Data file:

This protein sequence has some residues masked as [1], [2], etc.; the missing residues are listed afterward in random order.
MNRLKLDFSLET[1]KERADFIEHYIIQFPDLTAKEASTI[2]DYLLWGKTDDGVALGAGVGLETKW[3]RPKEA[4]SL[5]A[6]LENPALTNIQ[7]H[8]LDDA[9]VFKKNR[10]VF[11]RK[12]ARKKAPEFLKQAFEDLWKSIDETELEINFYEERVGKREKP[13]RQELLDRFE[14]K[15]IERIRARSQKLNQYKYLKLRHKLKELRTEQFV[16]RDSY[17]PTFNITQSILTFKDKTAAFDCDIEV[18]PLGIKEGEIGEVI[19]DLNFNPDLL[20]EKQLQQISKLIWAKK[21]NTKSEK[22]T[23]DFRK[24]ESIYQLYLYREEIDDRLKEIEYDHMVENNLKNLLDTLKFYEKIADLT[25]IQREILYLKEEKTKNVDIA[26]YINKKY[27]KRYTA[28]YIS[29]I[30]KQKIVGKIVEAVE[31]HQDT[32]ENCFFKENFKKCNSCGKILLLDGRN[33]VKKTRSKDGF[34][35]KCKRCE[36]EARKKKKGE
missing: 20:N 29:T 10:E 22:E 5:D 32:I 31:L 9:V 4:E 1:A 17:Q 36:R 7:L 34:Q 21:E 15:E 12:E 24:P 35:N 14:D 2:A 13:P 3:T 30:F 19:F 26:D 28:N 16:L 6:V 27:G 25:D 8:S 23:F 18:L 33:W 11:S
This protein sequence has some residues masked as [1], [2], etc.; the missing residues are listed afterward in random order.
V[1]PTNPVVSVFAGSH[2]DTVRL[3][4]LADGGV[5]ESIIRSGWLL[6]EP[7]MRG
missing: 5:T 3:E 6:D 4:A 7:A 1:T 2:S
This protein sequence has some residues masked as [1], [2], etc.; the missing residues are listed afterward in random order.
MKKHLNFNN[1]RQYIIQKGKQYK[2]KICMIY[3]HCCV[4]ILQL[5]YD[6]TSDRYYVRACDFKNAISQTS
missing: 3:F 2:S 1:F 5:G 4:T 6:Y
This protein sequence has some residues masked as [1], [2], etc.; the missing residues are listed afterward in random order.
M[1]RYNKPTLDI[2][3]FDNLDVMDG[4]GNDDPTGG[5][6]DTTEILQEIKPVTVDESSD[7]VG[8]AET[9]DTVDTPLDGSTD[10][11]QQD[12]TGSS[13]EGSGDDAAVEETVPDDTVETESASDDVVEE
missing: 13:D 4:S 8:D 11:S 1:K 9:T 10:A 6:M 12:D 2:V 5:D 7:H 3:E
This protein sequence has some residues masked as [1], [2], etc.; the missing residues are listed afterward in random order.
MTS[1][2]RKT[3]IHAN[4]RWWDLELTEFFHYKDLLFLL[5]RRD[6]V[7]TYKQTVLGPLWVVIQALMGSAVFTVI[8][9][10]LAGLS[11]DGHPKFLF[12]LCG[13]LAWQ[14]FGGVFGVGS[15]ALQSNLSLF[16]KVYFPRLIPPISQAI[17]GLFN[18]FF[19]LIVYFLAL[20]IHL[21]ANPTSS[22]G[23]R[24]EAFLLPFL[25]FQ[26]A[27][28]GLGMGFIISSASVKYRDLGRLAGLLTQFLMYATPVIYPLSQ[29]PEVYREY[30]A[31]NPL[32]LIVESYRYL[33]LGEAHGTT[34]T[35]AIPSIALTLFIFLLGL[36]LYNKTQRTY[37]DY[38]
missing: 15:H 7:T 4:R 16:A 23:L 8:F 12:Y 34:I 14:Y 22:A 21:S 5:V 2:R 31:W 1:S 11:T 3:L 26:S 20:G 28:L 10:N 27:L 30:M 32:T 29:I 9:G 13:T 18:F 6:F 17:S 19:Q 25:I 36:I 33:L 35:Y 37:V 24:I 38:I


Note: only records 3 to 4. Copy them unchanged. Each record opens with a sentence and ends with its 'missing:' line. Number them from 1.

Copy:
This protein sequence has some residues masked as [1], [2], etc.; the missing residues are listed afterward in random order.
MKKHLNFNN[1]RQYIIQKGKQYK[2]KICMIY[3]HCCV[4]ILQL[5]YD[6]TSDRYYVRACDFKNAISQTS
missing: 3:F 2:S 1:F 5:G 4:T 6:Y
This protein sequence has some residues masked as [1], [2], etc.; the missing residues are listed afterward in random order.
M[1]RYNKPTLDI[2][3]FDNLDVMDG[4]GNDDPTGG[5][6]DTTEILQEIKPVTVDESSD[7]VG[8]AET[9]DTVDTPLDGSTD[10][11]QQD[12]TGSS[13]EGSGDDAAVEETVPDDTVETESASDDVVEE
missing: 13:D 4:S 8:D 11:S 1:K 9:T 10:A 6:M 12:D 2:V 5:D 7:H 3:E